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A Goth’s Month in Review: February 2012

by on 2012/02/29

I’ve been watching so many barbarian films this month that I’ve been dreaming of ransacking villages. Hmm, come to think of it, I’ve had worse dreams.

Something deep down in my Slavic blood is drawn inexplicably to barbarians, greatswords and battle axes, and ancient battles. It has been this way since I can remember. I used to spent long hours wandering around in the woods of my family farm imagining I was Conan, a mighty Viking or some other smashy adventurer. We fashioned the weapons of war from tree branches and did things that would cause today’s over-protective parents a complete nervous collapse.

If I hadn’t just attended a presentation last week by the great Dr. Michael Shermer, founding publisher of Skeptic Magazine (man, that was cool), I might postulate that I am the reincarnation of a wolf-pelt clad berserker in a former life. Of course, I know to suggest such a thing would be moronic. Yes, moronic.  (And why does everyone I meet who believes in reincarnation always claim to be a reincarnation of Cleopatra? You can’t all be Cleopatra, people).

This month, while Hacker Renders breathed in the rarified air of high fantasy, I rollicked in the mire and muck of low fantasy. So here’s my favourite, surprise, disappointment, and least-liked, as well as the movie I’d like to see based on my sword and sorcery super friend’s reviews.


Favorite
The Golden Compass (2007) on 2012/02/19

* * * * *

“Who’d have thought an effort riddled with kids and animals would not just work, but work so very well? Not me, that’s for sure. And yet we have The Golden Compass, an epic steampunk-pirate-cowboy-fantasy mashup boasting big production values, and bigger ideas, a compelling confection, yet ironically cultish, with little mainstream acceptance.”


Surprise
King Arthur (2004) on 2012/02/15

* * *

“It should be said that I’ve never liked Clive Owen (Children of Men). I always thought he had a face as impassive as a coal shovel, with a manner as interesting as a blancmange pudding. So I slid this flick into my Playstation 3, licked my poison pen and got ready to write something scathing. As the credits roll, I find that I simply can’t do it. I know, I know. I’m as surprised as you are. Clive Owen is actually kind of great in this gritty, dirty “historic” take on the Arthurian legend.”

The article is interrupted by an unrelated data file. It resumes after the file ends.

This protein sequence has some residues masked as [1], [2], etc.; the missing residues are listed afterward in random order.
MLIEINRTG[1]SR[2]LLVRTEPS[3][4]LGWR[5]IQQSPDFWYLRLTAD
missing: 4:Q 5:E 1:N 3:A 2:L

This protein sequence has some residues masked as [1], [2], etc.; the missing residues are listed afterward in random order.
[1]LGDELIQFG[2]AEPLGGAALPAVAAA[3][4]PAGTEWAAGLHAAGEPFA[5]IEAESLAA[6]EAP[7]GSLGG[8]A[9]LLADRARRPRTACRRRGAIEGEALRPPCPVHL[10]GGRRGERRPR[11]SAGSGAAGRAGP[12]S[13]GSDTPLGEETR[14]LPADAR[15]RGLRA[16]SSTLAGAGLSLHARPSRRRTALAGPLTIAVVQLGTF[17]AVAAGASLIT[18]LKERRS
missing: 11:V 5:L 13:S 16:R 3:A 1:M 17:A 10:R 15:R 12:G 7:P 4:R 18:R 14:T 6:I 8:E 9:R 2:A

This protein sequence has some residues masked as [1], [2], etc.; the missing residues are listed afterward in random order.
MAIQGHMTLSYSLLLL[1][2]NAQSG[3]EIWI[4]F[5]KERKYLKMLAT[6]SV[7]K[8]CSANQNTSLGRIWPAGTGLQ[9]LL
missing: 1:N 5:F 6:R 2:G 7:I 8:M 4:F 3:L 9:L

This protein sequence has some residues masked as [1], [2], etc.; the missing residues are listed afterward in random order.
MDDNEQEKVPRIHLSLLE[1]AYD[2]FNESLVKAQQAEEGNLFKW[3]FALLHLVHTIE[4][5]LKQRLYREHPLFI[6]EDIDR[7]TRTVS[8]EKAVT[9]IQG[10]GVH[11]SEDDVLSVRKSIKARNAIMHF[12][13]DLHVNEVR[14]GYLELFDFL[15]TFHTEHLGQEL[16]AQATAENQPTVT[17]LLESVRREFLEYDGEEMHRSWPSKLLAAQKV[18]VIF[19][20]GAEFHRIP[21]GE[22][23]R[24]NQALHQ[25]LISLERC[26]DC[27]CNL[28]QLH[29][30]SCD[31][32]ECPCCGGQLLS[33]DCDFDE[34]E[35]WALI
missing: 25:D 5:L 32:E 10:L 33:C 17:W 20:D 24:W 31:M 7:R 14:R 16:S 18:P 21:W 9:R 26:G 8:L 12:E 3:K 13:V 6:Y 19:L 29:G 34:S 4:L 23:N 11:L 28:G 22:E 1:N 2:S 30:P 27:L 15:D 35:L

Disappointment
By the Will of Genghis Khan (2009) on 2012/02/25

* *

“I had very recently watched the sublime Mongol and was desperate for the promised sequel which was due out, at the time, in 2010. When I spotted By the Will of Genghis Khan directed by Andrei Borissov, I thought I had found the sequel at last. Mongol was a moving painting of a film by Sergei Bodrov released in 2007. Watching it was akin to a religious experience, and I am an atheist. Borissov… Bodrov. Ok, they aren’t even close. I make no excuses.”


Least-Liked
Red Sonja (1985) on 2012/02/12

* * *

“Hacker Renders told me that Arnie even joked that Red Sonja is used as an object of fear and discipline in his home.  Mr. Pumping Iron is reported to have said: ‘When my kids get out of line, they’re sent to their room and forced to watch Red Sonja ten times. I never have too much trouble with them.'”


Show Me
Stardust (2007) on 2012/02/28

* * * *

“Stardust’s reach might well surpass its own grasp, but it’s as original as it is aware of its influences, surely a difficult compromise to manage. Nonetheless, it succeeds, its strengths more than able to offset — or distract from — all of its flaws.”


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